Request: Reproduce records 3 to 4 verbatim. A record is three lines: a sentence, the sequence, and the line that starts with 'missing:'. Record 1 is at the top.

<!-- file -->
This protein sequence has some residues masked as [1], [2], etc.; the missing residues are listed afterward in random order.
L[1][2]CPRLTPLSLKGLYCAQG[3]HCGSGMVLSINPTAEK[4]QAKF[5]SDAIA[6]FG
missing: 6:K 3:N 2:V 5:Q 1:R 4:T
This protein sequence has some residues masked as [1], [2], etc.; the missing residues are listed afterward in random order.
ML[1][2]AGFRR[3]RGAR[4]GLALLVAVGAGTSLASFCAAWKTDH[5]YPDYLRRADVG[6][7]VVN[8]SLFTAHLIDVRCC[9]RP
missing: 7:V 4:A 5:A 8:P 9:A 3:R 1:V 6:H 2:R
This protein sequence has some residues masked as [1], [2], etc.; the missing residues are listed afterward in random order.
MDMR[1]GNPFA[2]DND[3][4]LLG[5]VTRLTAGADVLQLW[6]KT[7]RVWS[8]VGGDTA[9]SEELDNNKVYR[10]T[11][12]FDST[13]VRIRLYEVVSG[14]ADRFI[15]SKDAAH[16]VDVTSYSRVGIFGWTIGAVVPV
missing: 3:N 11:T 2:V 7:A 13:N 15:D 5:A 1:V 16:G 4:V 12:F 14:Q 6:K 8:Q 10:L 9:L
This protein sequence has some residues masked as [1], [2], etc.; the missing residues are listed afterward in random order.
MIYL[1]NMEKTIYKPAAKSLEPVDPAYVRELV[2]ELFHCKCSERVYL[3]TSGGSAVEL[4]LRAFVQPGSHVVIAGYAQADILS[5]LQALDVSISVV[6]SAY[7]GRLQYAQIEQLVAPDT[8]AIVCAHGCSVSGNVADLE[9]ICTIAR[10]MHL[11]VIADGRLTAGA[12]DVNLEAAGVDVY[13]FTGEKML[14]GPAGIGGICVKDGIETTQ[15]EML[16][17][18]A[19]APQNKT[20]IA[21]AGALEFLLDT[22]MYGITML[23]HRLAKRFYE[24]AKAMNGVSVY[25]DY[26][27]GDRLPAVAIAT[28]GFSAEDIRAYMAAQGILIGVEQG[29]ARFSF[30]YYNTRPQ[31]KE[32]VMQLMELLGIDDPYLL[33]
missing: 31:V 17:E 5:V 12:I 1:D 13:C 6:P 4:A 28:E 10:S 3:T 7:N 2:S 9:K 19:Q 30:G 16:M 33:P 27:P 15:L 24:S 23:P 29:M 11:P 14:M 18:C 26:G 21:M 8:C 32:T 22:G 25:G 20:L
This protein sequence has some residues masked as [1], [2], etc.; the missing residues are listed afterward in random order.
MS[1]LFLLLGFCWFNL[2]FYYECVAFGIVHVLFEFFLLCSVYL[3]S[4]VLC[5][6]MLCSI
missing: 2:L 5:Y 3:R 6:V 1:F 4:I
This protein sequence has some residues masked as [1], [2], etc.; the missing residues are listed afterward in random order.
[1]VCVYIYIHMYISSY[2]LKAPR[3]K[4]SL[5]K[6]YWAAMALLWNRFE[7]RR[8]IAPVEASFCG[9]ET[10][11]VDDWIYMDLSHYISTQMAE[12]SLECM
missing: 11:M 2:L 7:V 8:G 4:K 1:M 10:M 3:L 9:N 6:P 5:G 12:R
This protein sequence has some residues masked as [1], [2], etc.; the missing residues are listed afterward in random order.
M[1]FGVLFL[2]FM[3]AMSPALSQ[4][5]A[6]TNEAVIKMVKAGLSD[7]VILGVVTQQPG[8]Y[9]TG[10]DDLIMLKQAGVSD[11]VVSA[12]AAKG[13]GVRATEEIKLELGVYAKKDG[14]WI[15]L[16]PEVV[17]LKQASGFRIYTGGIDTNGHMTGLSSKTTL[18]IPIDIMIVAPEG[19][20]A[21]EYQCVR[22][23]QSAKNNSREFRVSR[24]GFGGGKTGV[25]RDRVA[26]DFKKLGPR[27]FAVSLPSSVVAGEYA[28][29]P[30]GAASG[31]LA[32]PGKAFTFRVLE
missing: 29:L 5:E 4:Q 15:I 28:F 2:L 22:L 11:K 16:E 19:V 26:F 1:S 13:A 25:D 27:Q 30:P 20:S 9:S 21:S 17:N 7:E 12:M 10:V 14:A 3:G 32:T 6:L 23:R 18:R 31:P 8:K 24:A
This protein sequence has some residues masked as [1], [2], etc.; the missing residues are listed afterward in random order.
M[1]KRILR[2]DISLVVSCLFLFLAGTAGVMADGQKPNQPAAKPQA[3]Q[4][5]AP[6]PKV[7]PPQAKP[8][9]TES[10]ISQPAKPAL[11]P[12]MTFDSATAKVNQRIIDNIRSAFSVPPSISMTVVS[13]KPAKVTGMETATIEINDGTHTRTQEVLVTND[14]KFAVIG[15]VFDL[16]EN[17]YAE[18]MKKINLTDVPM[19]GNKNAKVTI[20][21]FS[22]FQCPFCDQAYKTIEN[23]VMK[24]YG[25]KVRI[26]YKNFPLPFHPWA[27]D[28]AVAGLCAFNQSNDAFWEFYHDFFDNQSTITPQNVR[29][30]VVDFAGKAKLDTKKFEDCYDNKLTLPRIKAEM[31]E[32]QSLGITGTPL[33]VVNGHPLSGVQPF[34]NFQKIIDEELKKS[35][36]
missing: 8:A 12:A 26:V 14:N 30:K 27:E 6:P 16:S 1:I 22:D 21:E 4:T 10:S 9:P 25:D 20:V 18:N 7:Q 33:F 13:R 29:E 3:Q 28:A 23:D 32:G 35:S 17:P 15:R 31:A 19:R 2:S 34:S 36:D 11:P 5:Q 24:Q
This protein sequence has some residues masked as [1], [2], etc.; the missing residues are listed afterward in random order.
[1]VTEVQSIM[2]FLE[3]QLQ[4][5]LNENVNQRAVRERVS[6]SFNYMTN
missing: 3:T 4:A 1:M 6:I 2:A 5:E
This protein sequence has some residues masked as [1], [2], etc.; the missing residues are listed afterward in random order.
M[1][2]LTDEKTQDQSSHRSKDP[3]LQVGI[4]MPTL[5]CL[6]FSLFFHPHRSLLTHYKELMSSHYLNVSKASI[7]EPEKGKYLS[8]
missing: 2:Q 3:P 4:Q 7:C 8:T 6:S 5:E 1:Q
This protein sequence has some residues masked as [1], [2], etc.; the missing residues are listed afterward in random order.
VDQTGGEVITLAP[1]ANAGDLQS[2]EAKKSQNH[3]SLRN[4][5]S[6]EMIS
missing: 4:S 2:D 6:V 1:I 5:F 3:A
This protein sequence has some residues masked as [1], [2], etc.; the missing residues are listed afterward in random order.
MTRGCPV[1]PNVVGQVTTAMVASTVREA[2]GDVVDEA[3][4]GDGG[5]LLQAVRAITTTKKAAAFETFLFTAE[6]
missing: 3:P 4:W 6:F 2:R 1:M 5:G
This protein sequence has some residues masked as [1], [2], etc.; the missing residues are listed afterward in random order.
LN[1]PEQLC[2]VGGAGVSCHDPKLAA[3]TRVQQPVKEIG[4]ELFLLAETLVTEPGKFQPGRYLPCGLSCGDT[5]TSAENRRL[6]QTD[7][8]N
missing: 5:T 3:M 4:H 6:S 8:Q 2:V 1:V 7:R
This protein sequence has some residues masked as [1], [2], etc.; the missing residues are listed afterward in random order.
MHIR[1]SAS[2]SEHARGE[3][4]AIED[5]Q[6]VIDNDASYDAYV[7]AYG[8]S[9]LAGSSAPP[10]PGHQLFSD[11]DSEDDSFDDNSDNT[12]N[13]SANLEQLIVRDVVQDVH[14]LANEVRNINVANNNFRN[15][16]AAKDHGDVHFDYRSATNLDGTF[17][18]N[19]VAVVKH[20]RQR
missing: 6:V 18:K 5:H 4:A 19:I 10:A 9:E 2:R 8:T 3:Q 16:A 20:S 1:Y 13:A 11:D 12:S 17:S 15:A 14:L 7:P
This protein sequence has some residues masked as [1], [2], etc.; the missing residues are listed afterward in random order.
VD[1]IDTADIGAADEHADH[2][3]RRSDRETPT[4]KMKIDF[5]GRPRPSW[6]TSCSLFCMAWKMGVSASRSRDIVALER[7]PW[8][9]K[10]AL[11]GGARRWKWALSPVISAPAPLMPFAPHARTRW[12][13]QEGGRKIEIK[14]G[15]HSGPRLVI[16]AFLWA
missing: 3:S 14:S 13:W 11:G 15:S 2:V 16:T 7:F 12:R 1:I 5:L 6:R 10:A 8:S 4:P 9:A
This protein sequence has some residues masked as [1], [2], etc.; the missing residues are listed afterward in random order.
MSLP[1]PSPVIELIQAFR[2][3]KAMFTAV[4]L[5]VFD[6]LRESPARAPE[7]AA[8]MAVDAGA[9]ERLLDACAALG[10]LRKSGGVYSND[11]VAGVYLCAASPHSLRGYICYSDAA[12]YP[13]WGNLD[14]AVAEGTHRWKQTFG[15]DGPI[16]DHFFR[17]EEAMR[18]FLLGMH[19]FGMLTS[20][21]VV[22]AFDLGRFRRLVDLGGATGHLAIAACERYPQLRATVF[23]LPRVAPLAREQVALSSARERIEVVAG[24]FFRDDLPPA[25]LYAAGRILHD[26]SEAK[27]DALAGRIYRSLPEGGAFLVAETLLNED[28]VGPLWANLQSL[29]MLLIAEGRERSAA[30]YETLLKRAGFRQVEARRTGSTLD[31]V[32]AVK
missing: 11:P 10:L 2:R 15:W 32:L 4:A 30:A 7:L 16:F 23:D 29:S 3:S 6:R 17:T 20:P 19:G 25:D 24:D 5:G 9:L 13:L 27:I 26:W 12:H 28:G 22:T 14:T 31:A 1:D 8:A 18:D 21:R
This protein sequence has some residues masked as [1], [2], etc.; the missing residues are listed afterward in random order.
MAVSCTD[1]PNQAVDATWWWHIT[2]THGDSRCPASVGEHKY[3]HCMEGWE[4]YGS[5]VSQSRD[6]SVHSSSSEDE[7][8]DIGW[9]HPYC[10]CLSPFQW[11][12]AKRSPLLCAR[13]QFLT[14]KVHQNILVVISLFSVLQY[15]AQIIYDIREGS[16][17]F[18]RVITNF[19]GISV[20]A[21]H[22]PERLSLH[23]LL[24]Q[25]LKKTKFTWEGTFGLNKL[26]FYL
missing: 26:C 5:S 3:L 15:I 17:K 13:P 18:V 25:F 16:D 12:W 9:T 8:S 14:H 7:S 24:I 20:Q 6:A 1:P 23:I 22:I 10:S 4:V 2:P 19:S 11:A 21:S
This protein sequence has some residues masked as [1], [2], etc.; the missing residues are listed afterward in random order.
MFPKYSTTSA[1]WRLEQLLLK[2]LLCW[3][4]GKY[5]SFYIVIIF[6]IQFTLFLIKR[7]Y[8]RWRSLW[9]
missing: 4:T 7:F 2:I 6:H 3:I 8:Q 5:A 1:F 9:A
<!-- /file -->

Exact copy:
This protein sequence has some residues masked as [1], [2], etc.; the missing residues are listed afterward in random order.
MDMR[1]GNPFA[2]DND[3][4]LLG[5]VTRLTAGADVLQLW[6]KT[7]RVWS[8]VGGDTA[9]SEELDNNKVYR[10]T[11][12]FDST[13]VRIRLYEVVSG[14]ADRFI[15]SKDAAH[16]VDVTSYSRVGIFGWTIGAVVPV
missing: 3:N 11:T 2:V 7:A 13:N 15:D 5:A 1:V 16:G 4:V 12:F 14:Q 6:K 8:Q 10:L 9:L
This protein sequence has some residues masked as [1], [2], etc.; the missing residues are listed afterward in random order.
MIYL[1]NMEKTIYKPAAKSLEPVDPAYVRELV[2]ELFHCKCSERVYL[3]TSGGSAVEL[4]LRAFVQPGSHVVIAGYAQADILS[5]LQALDVSISVV[6]SAY[7]GRLQYAQIEQLVAPDT[8]AIVCAHGCSVSGNVADLE[9]ICTIAR[10]MHL[11]VIADGRLTAGA[12]DVNLEAAGVDVY[13]FTGEKML[14]GPAGIGGICVKDGIETTQ[15]EML[16][17][18]A[19]APQNKT[20]IA[21]AGALEFLLDT[22]MYGITML[23]HRLAKRFYE[24]AKAMNGVSVY[25]DY[26][27]GDRLPAVAIAT[28]GFSAEDIRAYMAAQGILIGVEQG[29]ARFSF[30]YYNTRPQ[31]KE[32]VMQLMELLGIDDPYLL[33]
missing: 31:V 17:E 5:V 12:I 1:D 13:C 6:P 4:A 28:E 10:S 3:T 7:N 2:S 9:K 19:Q 30:G 16:M 33:P 27:P 15:L 24:S 23:P 29:M 11:P 14:M 18:C 26:G 21:M 8:C 32:T 22:G 25:G 20:L